12. Florihana? You may like them. I keep reading and nothing on Florihana or Plant Therapy but mainly Florihana is what I worry about. I am not affiliated with the company just wanted to recommend them to try or ask why they weren't chosen since they follow your guidelines. Also aromatics international. Just a few that I have tried and wondered what you thought. Anyway, love your work. Keep it up, I have litterally been reading these posts for days.

  13. Any resource that would help put the time limits based on ingredients together with actual names of oils? You mentioned a few in your post that get better with age but I am interested in a list of common oils and their associated shelf lives.
    Thanks so much for doing all of the foot work on this information. It's much appreciated!

  14. Hi, what brand/machine do you do use to diffuse oils into the air? What do you think of the machines that also serve to mist the oils into the air?

  15. So appreciate your hard work as I am also looking into a good brand!

    One question: what are your thoughts on Essential Oil Exchange oils?

    1. Hi there. Thanks for the encouragement. More to come on oils - you should, if you are so inclined, sign up so you don't miss it. https://wholenewmom.com/10-things-you-need-to-know-about-essential-oils-before-you-buy/

      In any case, do you know if they do batch GC/MS testing and if they have a chemist's signature on the test results that you can see? That is one thing I am adding to my list of things to look for. I looked at their site but I didn't see that. Thanks again!

  16. Was just wondering this the other day! I have a cyst on my scalp that I am trying like a mad woman to go away because I don't want to have to get it surgically removed, so I've been applying frank because I've read many good things on that...but sadly, so far it's not working even though I have a pretty high concentration of frank to carrier oil. So sad, but I'm not giving up! If you happen to have any advise with all of your in depth research into eo, I'm all ears! 🙂

      1. No, I don't think it is ganglion - based on pics I've seen, I think it's sebaceous/epidermoid cyst (when I saw a doctor about it a few years ago - because I was freaking out it was a tumor - he just said "it's just a cyst - most people have them, but they're usually small and people don't notice them" (mine is big enough to bother me, and only because I have thick curly hair that it doesn't show through - though I still have to be careful how I style my hair so it doesn't....sigh.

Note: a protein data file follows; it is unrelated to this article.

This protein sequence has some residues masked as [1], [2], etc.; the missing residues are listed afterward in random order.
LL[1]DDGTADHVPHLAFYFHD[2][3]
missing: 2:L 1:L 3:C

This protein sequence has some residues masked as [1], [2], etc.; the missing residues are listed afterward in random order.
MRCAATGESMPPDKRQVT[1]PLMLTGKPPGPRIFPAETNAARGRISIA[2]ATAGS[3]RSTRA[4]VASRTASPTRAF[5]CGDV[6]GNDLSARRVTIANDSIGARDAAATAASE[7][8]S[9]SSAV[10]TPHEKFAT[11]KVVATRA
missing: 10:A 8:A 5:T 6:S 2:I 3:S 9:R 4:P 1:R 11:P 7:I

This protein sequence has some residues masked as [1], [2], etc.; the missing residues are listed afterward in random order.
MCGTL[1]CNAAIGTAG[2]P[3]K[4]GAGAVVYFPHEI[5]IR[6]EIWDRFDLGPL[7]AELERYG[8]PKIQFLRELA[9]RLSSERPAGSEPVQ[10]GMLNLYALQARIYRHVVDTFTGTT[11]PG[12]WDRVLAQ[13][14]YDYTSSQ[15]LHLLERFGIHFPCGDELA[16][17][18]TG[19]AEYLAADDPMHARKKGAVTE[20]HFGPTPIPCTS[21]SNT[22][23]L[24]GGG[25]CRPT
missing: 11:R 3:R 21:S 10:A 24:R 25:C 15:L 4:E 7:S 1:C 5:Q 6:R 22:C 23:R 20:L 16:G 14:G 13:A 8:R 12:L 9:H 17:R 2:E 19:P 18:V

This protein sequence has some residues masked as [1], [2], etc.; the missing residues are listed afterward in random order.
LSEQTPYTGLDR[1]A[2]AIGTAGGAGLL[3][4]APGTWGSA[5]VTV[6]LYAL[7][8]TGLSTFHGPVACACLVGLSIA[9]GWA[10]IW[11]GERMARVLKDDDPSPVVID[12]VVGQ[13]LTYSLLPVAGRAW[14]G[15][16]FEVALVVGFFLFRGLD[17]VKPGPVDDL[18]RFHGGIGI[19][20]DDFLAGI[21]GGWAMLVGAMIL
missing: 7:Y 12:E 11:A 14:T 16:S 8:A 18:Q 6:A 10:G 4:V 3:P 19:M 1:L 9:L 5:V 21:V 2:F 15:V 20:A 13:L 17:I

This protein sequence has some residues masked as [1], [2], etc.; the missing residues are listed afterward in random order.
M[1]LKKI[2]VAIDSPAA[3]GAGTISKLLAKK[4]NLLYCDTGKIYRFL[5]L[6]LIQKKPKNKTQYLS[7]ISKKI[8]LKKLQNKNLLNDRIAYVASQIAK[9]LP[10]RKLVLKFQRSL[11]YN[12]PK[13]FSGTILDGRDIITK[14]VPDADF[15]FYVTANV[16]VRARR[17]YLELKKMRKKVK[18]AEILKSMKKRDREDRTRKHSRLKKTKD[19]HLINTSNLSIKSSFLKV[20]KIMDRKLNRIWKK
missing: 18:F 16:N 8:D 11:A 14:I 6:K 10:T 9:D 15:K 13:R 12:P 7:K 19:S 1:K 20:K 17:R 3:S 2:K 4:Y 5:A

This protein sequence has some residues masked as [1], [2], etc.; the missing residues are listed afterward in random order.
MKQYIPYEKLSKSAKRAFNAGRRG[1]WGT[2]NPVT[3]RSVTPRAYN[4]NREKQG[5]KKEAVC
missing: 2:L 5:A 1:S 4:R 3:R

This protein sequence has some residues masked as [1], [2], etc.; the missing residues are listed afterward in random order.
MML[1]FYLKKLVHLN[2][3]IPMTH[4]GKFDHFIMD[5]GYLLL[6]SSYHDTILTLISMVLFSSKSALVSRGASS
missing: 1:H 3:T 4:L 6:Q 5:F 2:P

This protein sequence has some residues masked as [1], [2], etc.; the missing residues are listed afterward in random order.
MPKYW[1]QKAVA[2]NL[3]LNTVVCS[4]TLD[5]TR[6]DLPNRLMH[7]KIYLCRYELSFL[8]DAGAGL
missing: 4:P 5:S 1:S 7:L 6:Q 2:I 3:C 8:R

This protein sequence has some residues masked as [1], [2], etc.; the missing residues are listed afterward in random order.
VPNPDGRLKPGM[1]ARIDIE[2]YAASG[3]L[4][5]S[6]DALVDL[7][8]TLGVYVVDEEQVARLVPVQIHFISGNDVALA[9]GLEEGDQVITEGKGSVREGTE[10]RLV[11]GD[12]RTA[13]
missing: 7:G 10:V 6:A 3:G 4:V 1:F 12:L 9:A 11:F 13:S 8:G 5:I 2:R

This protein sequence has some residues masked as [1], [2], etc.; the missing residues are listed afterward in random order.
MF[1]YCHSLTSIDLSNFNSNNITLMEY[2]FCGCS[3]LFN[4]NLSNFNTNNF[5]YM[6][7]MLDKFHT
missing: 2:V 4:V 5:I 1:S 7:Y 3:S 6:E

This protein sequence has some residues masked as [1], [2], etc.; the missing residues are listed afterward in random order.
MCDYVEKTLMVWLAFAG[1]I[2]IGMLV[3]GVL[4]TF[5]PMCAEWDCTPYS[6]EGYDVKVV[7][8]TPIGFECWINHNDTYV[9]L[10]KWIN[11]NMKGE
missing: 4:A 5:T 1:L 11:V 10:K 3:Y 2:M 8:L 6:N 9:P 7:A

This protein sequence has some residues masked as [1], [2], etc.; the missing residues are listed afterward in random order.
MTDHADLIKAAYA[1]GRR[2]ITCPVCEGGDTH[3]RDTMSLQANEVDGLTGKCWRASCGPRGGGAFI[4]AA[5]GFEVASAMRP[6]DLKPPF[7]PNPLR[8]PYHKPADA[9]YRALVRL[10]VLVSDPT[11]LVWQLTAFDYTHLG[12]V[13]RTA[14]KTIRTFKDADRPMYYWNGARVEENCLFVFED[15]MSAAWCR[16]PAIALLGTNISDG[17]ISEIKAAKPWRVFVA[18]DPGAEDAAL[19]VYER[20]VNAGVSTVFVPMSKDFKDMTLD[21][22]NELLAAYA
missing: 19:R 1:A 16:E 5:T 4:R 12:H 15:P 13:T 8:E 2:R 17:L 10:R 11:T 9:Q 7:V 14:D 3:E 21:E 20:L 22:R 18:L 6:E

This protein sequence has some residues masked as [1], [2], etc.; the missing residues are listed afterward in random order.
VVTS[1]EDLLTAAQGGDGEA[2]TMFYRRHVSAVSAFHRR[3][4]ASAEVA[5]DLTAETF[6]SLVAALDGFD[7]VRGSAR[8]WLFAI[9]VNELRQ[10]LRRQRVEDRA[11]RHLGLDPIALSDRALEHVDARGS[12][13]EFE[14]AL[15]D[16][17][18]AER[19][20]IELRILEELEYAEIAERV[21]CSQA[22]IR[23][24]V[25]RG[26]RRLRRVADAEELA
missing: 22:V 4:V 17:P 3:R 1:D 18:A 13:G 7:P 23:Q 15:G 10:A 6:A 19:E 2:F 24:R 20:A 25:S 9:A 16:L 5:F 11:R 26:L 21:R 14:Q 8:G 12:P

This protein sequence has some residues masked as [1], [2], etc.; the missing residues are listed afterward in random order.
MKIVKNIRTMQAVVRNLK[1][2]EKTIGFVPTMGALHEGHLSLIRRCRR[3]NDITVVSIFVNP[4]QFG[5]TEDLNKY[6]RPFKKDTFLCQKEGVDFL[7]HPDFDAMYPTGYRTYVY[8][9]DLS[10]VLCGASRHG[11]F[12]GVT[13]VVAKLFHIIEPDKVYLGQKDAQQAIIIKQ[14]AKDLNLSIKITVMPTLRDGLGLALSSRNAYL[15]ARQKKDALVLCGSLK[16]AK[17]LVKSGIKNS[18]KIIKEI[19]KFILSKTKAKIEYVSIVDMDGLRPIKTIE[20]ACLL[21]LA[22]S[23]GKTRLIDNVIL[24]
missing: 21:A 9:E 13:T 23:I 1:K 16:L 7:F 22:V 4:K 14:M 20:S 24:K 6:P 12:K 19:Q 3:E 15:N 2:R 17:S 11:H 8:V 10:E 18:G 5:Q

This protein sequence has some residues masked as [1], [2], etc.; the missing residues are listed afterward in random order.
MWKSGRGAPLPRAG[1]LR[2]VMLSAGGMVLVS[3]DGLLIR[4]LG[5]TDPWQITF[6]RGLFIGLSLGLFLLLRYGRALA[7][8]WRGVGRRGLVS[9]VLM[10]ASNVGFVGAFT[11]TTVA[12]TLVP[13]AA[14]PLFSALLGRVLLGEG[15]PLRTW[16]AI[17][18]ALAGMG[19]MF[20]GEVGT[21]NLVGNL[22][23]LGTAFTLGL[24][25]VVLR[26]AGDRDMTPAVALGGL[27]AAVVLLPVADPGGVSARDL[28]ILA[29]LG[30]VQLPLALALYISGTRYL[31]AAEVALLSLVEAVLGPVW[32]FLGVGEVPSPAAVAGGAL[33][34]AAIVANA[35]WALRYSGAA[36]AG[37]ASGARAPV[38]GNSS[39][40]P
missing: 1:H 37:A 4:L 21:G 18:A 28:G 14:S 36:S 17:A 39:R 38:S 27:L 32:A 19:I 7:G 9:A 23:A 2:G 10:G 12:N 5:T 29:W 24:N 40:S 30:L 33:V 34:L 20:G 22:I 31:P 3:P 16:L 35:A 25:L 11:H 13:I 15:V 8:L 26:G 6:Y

1. I would do a quick search on the internet to see what you think. Again, I can't medically advise, but I have a ganglion cyst in my foot and found some oils that were supposed to help and whenever it has bothered me, I put them on and the pain goes away. For the cyst you mentioned, I'm seeing Frankincense mentioned, Grapefruit, and Tea Tree. Best wishes! Please do consult w/ a professional before trying any alternative remedies.

  17. This is such a great post! I use oils and did not know the answers to any of these questions... which I should have since I use them. Thanks for sharing!

  18. MLM companies are the biggest rip offs available in oils that there is.... and I used to sell them..... much like the pharmaceutical companies, selling a pill for 50.00 that cost a penny to make...God gave these healing properties to all, but you do have to research for yourselves. take charge of your life and do not become a cellophane consumer (eating hamburger and not knowing where it came from nor respecting the life that was given for strengthening your life)... They ALL lie for either the dollar or notoriety .... GOD is the ONLY healer and all others are second.... Much like a corrupt preacher. just getting what he or she can for themselves.....money for nothing and the chicks for free..... <